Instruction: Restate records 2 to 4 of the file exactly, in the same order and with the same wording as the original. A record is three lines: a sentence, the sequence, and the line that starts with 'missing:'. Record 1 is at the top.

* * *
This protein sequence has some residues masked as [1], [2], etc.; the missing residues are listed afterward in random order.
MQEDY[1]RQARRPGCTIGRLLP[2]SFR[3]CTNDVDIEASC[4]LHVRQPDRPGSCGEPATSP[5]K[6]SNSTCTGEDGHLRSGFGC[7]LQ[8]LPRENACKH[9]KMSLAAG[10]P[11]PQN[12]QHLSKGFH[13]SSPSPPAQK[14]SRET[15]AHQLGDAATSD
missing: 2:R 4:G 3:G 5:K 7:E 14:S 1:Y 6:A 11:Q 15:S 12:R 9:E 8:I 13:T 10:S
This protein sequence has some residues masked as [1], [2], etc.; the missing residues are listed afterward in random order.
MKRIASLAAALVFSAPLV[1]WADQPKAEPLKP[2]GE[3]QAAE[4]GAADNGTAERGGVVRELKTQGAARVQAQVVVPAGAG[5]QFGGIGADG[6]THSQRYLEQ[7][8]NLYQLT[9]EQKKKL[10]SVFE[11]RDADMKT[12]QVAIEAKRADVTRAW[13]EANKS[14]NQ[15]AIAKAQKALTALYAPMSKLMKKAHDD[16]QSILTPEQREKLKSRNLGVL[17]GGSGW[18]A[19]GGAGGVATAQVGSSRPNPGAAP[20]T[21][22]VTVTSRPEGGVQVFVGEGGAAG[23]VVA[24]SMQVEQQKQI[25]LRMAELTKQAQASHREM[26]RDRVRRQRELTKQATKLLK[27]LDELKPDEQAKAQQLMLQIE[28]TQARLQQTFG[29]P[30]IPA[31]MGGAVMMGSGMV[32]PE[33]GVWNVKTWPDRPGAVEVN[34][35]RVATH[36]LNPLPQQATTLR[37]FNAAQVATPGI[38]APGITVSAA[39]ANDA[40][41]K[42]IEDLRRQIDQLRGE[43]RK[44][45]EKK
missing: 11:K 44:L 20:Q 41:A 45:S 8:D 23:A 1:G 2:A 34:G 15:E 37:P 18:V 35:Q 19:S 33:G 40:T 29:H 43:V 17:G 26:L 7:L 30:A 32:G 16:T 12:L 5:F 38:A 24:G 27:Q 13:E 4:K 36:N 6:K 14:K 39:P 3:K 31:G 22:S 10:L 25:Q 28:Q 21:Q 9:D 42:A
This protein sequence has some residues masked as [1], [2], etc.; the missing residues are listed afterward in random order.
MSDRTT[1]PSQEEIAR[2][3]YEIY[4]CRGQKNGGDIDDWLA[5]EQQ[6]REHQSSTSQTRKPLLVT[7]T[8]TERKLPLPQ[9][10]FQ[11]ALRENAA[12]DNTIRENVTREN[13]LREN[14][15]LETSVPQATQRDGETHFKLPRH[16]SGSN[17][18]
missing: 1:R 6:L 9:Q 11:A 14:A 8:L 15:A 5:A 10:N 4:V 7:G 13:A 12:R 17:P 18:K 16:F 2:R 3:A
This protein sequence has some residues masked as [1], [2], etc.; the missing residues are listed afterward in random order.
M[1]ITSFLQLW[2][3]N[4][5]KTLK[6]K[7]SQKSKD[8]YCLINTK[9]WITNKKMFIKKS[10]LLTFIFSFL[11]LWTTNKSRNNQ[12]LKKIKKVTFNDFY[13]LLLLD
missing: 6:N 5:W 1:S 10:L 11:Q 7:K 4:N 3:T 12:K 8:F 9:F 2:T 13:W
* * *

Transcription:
This protein sequence has some residues masked as [1], [2], etc.; the missing residues are listed afterward in random order.
MKRIASLAAALVFSAPLV[1]WADQPKAEPLKP[2]GE[3]QAAE[4]GAADNGTAERGGVVRELKTQGAARVQAQVVVPAGAG[5]QFGGIGADG[6]THSQRYLEQ[7][8]NLYQLT[9]EQKKKL[10]SVFE[11]RDADMKT[12]QVAIEAKRADVTRAW[13]EANKS[14]NQ[15]AIAKAQKALTALYAPMSKLMKKAHDD[16]QSILTPEQREKLKSRNLGVL[17]GGSGW[18]A[19]GGAGGVATAQVGSSRPNPGAAP[20]T[21][22]VTVTSRPEGGVQVFVGEGGAAG[23]VVA[24]SMQVEQQKQI[25]LRMAELTKQAQASHREM[26]RDRVRRQRELTKQATKLLK[27]LDELKPDEQAKAQQLMLQIE[28]TQARLQQTFG[29]P[30]IPA[31]MGGAVMMGSGMV[32]PE[33]GVWNVKTWPDRPGAVEVN[34][35]RVATH[36]LNPLPQQATTLR[37]FNAAQVATPGI[38]APGITVSAA[39]ANDA[40][41]K[42]IEDLRRQIDQLRGE[43]RK[44][45]EKK
missing: 11:K 44:L 20:Q 41:A 45:S 8:D 23:A 1:G 2:A 34:G 15:E 37:P 18:V 35:Q 19:S 33:G 40:T 29:H 43:V 17:G 26:L 7:L 30:A 32:G 16:T 12:L 5:F 38:A 24:G 27:Q 13:E 4:K 36:N 6:K 14:K 39:P 3:K 31:G 22:S 10:L 25:Q 28:Q 21:Q 9:D 42:A
This protein sequence has some residues masked as [1], [2], etc.; the missing residues are listed afterward in random order.
MSDRTT[1]PSQEEIAR[2][3]YEIY[4]CRGQKNGGDIDDWLA[5]EQQ[6]REHQSSTSQTRKPLLVT[7]T[8]TERKLPLPQ[9][10]FQ[11]ALRENAA[12]DNTIRENVTREN[13]LREN[14][15]LETSVPQATQRDGETHFKLPRH[16]SGSN[17][18]
missing: 1:R 6:L 9:Q 11:A 14:A 8:L 15:A 5:A 10:N 4:V 7:G 13:A 12:R 17:P 18:K 16:F 2:R 3:A
This protein sequence has some residues masked as [1], [2], etc.; the missing residues are listed afterward in random order.
M[1]ITSFLQLW[2][3]N[4][5]KTLK[6]K[7]SQKSKD[8]YCLINTK[9]WITNKKMFIKKS[10]LLTFIFSFL[11]LWTTNKSRNNQ[12]LKKIKKVTFNDFY[13]LLLLD
missing: 6:N 5:W 1:S 10:L 11:Q 7:K 4:N 3:T 12:K 8:F 9:F 2:T 13:W